Cornerstones’ investigations revealed that urgent action is needed to preserve St. Augustine. Core samples taken at various locations throughout the complex determined that the bases of the walls of the main nave of the church, exterior buttresses, the sacristy, and the museum have been reduced to powder. This unfortunate situation resulted from a combination of circumstances. Leaks in the roof, negative drainage at the site, and the growth of vegetation introduced moisture into the adobe walls over a period of decades. In the 1960s, inappropriate concrete collars were attached to the exterior wall bases in an attempt to stabilize them. During the same period, impermeable cement-based stuccos were applied to exterior walls and a gypsum-based product to the interior walls to reduce the frequency of routine maintenance required by traditional mud and lime plasters. All of these interventions contributed to the accelerated entrapment of moisture in the adobes. Additionally, Cornerstones found no evidence of a foundation, thus determining that the wide adobe walls of the complex sit directly at grade. As a result, there is nothing to impede the natural moisture in the soil from wicking up into the sod and adobe walls. Moisture now invades the walls to a height of four feet. If restoration of the adobe bricks at the base of the walls is delayed, settlement leading to collapse is imminent. The weight of the structure above the deteriorated areas will compress on the sandy remains of the adobes and cause failure of most of the walls.

           Cornerstones has been retained as technical consultant on the project and will provide preservation expertise, technical training, and project development assistance to the Isleta crew to restore and maintain St. Augustine. Cornerstones will coordinate involvement with all necessary professional consultants such as architects and engineers. We will provide instruction in applied learning programs for Isleta youth so they can learn about the importance of cultural and historic preservation and work with crew members to use the knowledge they have learned. Cornerstones’ Preservation Plan will guide the work. The Preservation Plan includes preliminary cost estimates and a proposed construction schedule. Key personnel, including master masons, carpenters, plasterers, and community volunteers, will be supervised by Cornerstones staff members knowledgeable in the proper procedures and techniques used to conserve earthen architecture. This is a highly specialized area within historic preservation, and the importance of selecting qualified individuals for this undertaking cannot be overemphasized.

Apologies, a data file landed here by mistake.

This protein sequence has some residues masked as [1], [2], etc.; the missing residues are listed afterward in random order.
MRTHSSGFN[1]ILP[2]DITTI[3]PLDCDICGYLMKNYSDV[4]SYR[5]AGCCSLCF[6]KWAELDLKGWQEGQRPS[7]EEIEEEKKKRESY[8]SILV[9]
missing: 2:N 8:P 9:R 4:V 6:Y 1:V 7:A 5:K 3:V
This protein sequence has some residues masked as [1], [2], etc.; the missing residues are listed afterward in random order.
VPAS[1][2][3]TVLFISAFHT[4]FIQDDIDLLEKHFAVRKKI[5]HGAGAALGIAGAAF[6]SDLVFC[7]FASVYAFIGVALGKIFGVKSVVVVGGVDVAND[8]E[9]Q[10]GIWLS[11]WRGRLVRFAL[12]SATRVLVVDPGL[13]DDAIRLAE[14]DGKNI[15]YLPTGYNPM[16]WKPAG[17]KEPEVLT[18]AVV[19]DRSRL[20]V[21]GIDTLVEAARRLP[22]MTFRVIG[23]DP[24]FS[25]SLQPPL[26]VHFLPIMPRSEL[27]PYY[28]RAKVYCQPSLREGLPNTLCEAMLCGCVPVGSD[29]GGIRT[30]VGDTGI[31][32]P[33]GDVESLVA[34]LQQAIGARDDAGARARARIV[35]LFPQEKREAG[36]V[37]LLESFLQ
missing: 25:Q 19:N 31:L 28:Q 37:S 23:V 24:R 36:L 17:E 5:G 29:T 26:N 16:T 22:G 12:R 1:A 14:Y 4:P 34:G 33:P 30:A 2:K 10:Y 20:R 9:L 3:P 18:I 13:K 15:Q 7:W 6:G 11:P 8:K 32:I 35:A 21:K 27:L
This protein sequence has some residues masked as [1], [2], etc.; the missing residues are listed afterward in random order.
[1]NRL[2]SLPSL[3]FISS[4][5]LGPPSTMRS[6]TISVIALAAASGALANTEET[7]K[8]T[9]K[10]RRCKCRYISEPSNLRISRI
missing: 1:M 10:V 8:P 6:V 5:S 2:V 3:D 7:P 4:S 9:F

All work will conform to the Secretary of the Interior’s Standards for Rehabilitation and will follow techniques and procedures set forth in Cornerstones’ Adobe Conservation: A Preservation Handbook. By following the Secretary’s Standards, Cornerstones’ Handbook, and the recently compiled Preservation Plan, every effort will be made to retain the original design, materials, and workmanship of the building while structurally preserving it.

Preservation work is expected to commence in the Spring of 2007.  The following will be the immediate tasks:

  • Concrete Collar Removal and Basal Stabilization

  • Cement-Based Wall Stucco Removal and Site Drainage Plan

  • Basal Stabilization of Interior / Viga and Corbel Repair











Cornerstones Community Partnerships
227 Otero Street
Santa Fe, New Mexico 87501
Phone: (505) 982-9521